The sale of a 584-acre portion of the Oceano Dunes by the county to the state is creeping back into the arena, as the state seeks public comment on the proposal, which was sidelined for months.
A so-called “scoping meeting” seeking the public’s point of view will take place from 6 to 8 p.m. Thursday at Ramona Garden Park Center, 993 Ramona Ave. in Grover Beach.
The meeting, called by the state Department of Parks and Recreation Off Highway Motor Vehicle Recreation Division, caught the county off-guard. The county had been negotiating to sell its portion of the beach, but those negotiations have been on a back burner in recent months, county officials said.
The Board of Supervisors scrambled Friday to add the would-be sale to their agenda for a closed-door session Tuesday.
The parcel, used as part of the state’s Oceano Dunes State Vehicular Recreation Area, has been contentious, as off-roaders seek to fend off any move that might close it to motorized vehicles.
Environmentalists and those who consider vehicles an inappropriate use of beach land have been in an ongoing struggle with the off-roaders for years over the land.
The state leases the land from the county for $1 a year. The lease has been running month-to-month since 2008. State Parks plans to allow continued use of the parcel by off-highway vehicles and wants to resolve the issue by purchasing the land for $4.8 million.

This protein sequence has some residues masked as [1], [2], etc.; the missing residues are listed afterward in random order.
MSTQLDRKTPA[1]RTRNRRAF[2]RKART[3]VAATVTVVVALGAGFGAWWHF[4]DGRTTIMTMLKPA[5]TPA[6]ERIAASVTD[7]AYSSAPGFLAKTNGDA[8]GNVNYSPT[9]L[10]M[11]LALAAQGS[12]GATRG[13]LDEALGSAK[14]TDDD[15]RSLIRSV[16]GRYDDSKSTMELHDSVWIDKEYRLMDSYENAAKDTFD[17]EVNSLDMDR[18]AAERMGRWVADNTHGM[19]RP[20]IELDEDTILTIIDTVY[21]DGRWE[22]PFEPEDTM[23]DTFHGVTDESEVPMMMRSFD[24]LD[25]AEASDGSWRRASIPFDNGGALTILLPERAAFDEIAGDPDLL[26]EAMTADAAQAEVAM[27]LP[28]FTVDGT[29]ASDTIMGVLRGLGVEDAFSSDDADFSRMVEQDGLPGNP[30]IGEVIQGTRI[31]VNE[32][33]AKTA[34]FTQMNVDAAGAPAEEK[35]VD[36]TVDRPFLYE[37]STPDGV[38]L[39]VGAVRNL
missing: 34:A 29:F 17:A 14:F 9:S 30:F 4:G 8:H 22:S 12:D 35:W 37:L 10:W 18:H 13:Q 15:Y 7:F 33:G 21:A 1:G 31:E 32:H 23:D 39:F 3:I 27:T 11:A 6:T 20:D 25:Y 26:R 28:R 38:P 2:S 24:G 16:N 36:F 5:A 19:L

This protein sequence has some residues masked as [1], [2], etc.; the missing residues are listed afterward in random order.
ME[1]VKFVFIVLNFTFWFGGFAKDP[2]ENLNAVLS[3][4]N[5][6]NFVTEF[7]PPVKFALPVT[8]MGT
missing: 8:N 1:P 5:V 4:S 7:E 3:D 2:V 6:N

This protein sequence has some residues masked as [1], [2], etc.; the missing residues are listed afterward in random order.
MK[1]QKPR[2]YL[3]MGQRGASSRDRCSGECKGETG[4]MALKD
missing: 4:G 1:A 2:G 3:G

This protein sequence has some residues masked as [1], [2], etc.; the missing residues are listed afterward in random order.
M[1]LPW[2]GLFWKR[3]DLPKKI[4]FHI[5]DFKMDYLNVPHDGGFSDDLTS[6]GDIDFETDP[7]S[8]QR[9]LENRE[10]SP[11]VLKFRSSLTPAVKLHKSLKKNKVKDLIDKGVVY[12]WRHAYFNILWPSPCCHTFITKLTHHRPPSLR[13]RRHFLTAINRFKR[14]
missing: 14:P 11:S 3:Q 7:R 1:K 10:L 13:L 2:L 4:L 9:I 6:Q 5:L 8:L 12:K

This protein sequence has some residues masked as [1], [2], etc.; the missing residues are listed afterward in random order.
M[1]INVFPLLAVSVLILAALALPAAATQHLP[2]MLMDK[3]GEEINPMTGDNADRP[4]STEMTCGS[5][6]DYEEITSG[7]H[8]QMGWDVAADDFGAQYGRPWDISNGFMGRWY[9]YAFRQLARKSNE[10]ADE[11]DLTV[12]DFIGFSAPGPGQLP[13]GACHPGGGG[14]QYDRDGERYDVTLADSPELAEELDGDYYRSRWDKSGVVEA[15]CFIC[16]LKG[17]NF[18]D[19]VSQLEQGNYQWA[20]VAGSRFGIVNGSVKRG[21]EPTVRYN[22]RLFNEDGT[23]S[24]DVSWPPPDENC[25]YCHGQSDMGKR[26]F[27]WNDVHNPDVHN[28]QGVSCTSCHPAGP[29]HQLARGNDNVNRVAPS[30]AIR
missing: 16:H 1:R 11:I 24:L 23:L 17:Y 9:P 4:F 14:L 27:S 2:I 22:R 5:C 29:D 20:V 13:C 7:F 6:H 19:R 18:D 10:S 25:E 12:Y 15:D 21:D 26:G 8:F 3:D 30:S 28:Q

The local chapter of the Sierra Club has filed suit, alleging that State Parks illegally allows off-highway vehicles to ride on 584 acres within the park that is owned by the county but leased to the state.
The Sierra Club maintains that coastal planning documents designate the land as a buffer zone between riding areas and ecological preserves within the park. State Parks, though, says the park’s General Plan allows for off-highway vehicle riding in the county’s 584-acre La Grande Tract.
The suit seeks to force the removal of off-highway vehicles from the county land.
State Parks officials and off-road enthusiasts argue that the county parcel has been used for riding for decades, and the park is one of the last places in the state where people can drive on the beach.
Arguments also have been made that off-roaders bring in tens of millions of dollars a year to the local economy. However, there is disagreement over those numbers, and nobody has conducted a formal survey to see whether some or all of that money could be retained with a different use of the Dunes.
The Thursday meeting is in anticipation of the state conducting an environmental impact study that would measure the effect of its buying the land.
When: 6-8 p.m.
Where: Ramona Garden Park Center, 993 Ramona Ave., Grover Beach